Jameel Khan        The Emerging Role of the Internet in Healthcare        Mr Carey

Table of Contents



E-Health - The Emerging Role of the Internet in Healthcare

“The Internet has evolved from the information-retrieval of “Web 1.0” to “Web 2.0,”. The outcome of this development is ‘Health 2.0’” (Jane Sarasohn-Kahn 2008)


This report will analyse advantages and disadvantages of the E-Health initiative proposed by the Australian government, as well as the privacy, security and integrity of the personal information being stored on the system, to ultimately come to a conclusion as to whether this system would be an asset or a liability to the Australian society.


While this report addresses E-Health’s initiatives, policies, advantages, disadvantages and security concerns, it does not address the more detailed and technical aspects of the E-Health systems, such as Security, Access and Data Quality frameworks, and Current and Target Architecture.

E-Health: Description

“…it is unambiguous that health information and sharing is about to explode”

(Dr David More 2008)

On the 19th and 20th of April, 2008, the 2020 Australian Summit was held, bringing together 1002 delegates from across the nation and generating over 900 ideas. These posed important questions about Australia’s future, while others offered the opportunity to embrace significant policy reform in a new way of governing.

One of the many ideas proposed by the delegates gathered at the 2020 summit was to construct and implement a nationwide e-health system, with intention to, combine data held by governments with state hospital data, provide better targeted treatments and to establish a system that allows reporting positive outcomes in the health system.

The Summit recognised the importance of an e-health system in Australia, and as a result, in November 2008, COAG agreed to the continued funding of $218 million to the National E-Health Transition Authority (NEHTA) - a non-profit company, established by the Australian, state and territory governments, to develop better ways of electronically collecting and securely exchanging health information.  (Department of the Prime Minister and Cabinet 2009)

E-Health: New Developments

Early July 2010, it was announced that the Royal Australian College of General Practitioners (RACGP) had agreed to sign the Memorandum of Understanding with Telstra. This memorandum was an agreement for Telstra to deliver a suite of national e-health solutions and services (see figure 1 and 2 in appendix for latest ideas).

Telstra Business Groups’ Managing Director, Deena Shiff, added to this announcement that “the partners would work closely with the National E-Health Transition Authority (NEHTA) to develop further initiatives, such as secure messaging, medical directories, e-prescriptions, and more.”

(Anonymous1 2010)

One technology currently being analysed by Telstra to be used in the construction of this suite is known as ‘Cloud Computing’. This is where the concept of a central server is brought to life.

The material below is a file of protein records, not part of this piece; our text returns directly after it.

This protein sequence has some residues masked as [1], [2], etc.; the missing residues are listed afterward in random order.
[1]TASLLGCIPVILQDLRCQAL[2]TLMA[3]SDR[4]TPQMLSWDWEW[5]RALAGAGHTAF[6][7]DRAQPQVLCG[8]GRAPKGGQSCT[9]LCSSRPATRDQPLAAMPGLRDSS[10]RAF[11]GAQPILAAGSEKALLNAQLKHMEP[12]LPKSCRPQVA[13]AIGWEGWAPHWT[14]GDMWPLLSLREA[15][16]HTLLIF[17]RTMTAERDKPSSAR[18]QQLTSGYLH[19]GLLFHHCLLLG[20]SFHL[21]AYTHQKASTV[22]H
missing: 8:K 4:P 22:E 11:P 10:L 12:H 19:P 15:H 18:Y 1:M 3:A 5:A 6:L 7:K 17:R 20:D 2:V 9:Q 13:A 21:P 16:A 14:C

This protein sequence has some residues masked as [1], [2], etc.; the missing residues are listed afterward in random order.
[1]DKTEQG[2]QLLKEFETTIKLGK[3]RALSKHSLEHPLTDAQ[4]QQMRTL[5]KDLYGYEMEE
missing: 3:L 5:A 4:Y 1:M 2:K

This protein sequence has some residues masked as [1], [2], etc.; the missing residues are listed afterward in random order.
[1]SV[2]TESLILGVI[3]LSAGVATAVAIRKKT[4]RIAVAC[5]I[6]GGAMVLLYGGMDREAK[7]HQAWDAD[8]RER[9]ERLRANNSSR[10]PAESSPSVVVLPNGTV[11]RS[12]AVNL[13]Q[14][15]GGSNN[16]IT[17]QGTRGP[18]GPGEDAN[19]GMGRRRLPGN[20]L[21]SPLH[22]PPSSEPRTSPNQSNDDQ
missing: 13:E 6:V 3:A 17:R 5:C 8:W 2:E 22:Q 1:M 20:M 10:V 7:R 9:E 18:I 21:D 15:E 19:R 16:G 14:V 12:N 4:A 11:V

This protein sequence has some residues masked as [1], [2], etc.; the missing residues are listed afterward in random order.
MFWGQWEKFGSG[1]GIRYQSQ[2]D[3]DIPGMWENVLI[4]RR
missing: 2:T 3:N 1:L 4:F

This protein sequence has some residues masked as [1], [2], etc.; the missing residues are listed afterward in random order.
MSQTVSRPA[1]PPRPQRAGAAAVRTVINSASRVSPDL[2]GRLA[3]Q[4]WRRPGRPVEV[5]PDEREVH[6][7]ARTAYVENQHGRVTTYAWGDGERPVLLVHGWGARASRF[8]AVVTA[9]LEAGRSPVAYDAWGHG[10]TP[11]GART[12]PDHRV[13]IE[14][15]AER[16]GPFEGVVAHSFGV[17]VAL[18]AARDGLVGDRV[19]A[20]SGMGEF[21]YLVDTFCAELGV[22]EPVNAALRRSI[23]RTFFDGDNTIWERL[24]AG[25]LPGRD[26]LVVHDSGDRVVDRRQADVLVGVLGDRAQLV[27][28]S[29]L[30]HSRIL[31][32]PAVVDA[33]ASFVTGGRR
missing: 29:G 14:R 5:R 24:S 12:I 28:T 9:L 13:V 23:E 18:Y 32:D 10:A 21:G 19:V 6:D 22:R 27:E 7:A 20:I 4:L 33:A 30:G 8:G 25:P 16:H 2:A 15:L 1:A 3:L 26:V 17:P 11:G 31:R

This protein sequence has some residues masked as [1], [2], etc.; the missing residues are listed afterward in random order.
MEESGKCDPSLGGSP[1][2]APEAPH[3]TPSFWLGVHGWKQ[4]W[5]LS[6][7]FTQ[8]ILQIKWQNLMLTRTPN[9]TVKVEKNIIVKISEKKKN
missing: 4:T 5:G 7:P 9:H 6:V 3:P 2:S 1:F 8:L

(Anonymous2 2010)

An example of this technology being used is the media and game distributor application ‘Steam’. Steam gives users access to a connected community of 25 million gamers and a robust world-wide network.

Steam’s ‘Steam Cloud’ feature is one of its major features attracting a lot of attention and being one of the foundations it is succeeding in the gaming industry. This feature allows gamers to upload their personalized settings, game saves and gamer profiles to an offshore central server, giving the gamer the ability to pull up these personalized settings, game saves and gamer profile regardless if they have moved computers or even countries.

Information Privacy and Security  

Information privacy and security are both vital to the integrity of any organisation, no matter how big or small.  

Information Privacy

Privacy may be defined as the claim of individuals, groups or institutions to determine when, how and to what extent information about them is communicated to others (Westin AF, Privacy and Freedom New York: Atheneum, 1967, page 7).

However, the term 'privacy' means different things to different people. Privacy in its basic form is the stipulation of human beings to want control over their personal information. Now days, in the modern world information must leave the 'circle of trust' may it be for medical, financial or even for paperwork reasons. It is from this an individual’s privacy can be broken and personal information leaked. Over the years more and more people have become concerned with their personal information’s privacy and from this concern the Privacy Act of 1988 was born.

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The Privacy Act of 1988, covers the privacy of an individual’s, group’s or institution’s personal information through embodying eleven Information Privacy Principles (IPP's):

  • Principle 1 - Manner and purpose of collection of personal information
  • Principle 2 - Solicitation of personal information from individual concerned
  • Principle 3 - Solicitation of personal information generally
  • Principle 4 - Storage and security of personal information
  • Principle 5 - Information relating to records kept by record-keeper
  • Principle 6 - Access to records containing personal information
  • Principle 7 - Alteration of records containing personal information
  • Principle 8 - Record-keeper to check accuracy etc ...

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